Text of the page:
When two players execute a large computation they need to agree with each other on a labelling of the individual operations so that they know where each received result belongs. In VIFF we call these labels program counters. We will try to explain the design of these counters in this document and list some ideas for alternative implementations.
The basic setup in VIFF is a set of players who communicate over reliable point-to-point links, e.g., TCP or SSL connections. It is important to remember that these links guarantee that all transmitted messages arrive unchanged at the destination and that they arrive in the order sent.
The very first version of VIFF network data was numbered in the most naive way possible: using a single counter for each player. This worked fine most of the time, but once in a while a test would fail to give the correct result. It was only when one ran thousands of multiplications that the bug appeared, but its cause was quite simple. Consider a program like this where we assume that the shares a, b, c, and d have already been correctly defined:
x = mul(a, b) y = mul(c, d)
Back then, the mul() function was implemented like this:
def mul(share_a, share_b): inc_pc() result = gather_shares([share_a, share_b]) result.addCallback(lambda (a, b): a * b) result.addCallback(shamir_share) result.addCallback(recombine, threshold=2*threshold) return result
where inc_pc() took care of incrementing the global program counter. This simple implementation worked 99.99% of the time with three players connected on a LAN, but once in a while it would fail to calculate the correct results.
In our example program, shamir_share() is called twice: once when a and b are ready, and once when c and d are ready. Most of the time a and b are ready first on all players, and so they all agree on the program counter value for this call to shamir_share(). But when we have bad luck, one player sees c and d arrive first and so the two calls to shamir_share() are switched for that player.
The problem is the asynchronous nature of Twisted: all players agree on the execution tree, but depending on the exact timing they might reach the nodes in the tree in a different order. The tree looks like this in our little example:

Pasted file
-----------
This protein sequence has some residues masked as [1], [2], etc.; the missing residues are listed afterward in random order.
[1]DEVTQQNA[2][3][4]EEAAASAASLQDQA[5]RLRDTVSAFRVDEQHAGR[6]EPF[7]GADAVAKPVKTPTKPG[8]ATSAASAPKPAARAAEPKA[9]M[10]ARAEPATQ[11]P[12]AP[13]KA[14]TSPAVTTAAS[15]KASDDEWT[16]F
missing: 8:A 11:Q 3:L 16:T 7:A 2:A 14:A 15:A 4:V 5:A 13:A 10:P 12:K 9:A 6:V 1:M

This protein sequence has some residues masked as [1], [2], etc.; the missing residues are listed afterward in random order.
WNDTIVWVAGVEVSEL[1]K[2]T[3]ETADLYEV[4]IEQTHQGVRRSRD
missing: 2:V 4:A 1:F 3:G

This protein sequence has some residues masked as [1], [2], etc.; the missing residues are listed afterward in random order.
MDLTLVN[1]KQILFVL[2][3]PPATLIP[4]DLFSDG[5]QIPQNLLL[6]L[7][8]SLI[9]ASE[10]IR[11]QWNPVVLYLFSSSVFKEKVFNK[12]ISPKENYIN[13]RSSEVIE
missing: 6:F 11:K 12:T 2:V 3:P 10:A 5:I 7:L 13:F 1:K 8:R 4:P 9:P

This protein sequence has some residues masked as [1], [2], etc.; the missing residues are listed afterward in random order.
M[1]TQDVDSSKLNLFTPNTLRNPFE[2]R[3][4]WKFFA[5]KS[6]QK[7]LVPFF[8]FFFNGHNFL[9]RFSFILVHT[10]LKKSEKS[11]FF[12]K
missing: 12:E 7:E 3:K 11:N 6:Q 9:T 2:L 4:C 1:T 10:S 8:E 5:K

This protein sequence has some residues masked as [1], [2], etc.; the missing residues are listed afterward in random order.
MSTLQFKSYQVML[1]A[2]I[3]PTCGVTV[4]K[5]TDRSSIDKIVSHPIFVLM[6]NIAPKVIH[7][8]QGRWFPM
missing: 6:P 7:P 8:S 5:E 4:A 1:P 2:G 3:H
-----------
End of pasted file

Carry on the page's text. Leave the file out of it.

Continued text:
x y | | mul mul / \ / \ a b c d
and the two mul() can be called in either order since they do not depend on each other.
The solution used now in VIFF has two ingredients. First, callbacks that depend on the program counter (like func:shamir_share in our example above) are not added with addCallback() but instead with the special schedule_callback() method. This method saves the program counter in effect at the time of the its call, and ensures that the saved program counter is temporarily made active when the callback is called.
Secondly, the program counter is a list of counters. This is necessary to ensure that we can allocate new fresh counters at any point in the execution tree. The execution tree is never explicitly constructed in VIFF, so a simple static numbering is not possible.
The program counter starts at the value . It is changed in two cases:
when a callback is scheduled using schedule_callback(), a new sub-program counter is allocated. A sub-program counter is simply a program counter with another digit. Because of the asynchronous network, the callback will be invoked at an unknown later time. When invoked, it sees the sub-program counter. This ensures that that the parties agree on any network traffic produced in the callback.
When a piece of code like this:
def cb(ignored): print "callback:", self.program_counter d = Deferred() print "main:", self.program_counter self.schedule_callback(d, cb) print "main:", self.program_counter d.callback(None)
is executed, one will see output like this:
main:  main:  callback: [0, 0]
some functions depend on a unique program counter. These functions simply increase the last digit in the current program counter:
self.program_counter[-1] += 1
We have come up with some alternative solutions, which are detailed below. More good ideas are of course welcome!
An attractive alternative is to label data sent over the net based on its history. The idea is that we associate a label H(x) with each variable x. The history is defined when new variables are defined — if x = a * b, then we can set H(x) = ("mul", H(a), H(b)). To avoid growing the history without bounds we can hash it with a cryptographic hash function to bring it down to a fixed size.
The problem with this idea is that we sometimes need to assign a history to a variable that depends on no other variables. An example of this is the result of a call to prss_share() which takes no useful arguments. A possible solution would be to add some dummy arguments on which the history could be based, even though they wont be used by the method. So if you would normally call the function hat() with no arguments to get a Rabbit object, you have to change your code from this:
rabbit = hat()
rabbit = hat(dummy=locals())
where the call to locals() gives you access to the local variables. If the use of locals() could be hidden this might be an acceptable solution.
Using the history of the variables has the big advantage that we label each piece of transmitted data with just information that is relevant to it: namely its position in the tree formed by the calculation and not its position in the execution tree formed by the implementation in VIFF. This is conceptually cleaner than the current solution.
Another idea is to solve the labelling problem by having some external tool transform the program into one with explicit labels. Each send and each receive operation needs to be labelled and the labels much match pair-wise.
It is not entirely clear how this should work in the presence of loops and if it is possible to implement this in an easier way than the current program counters.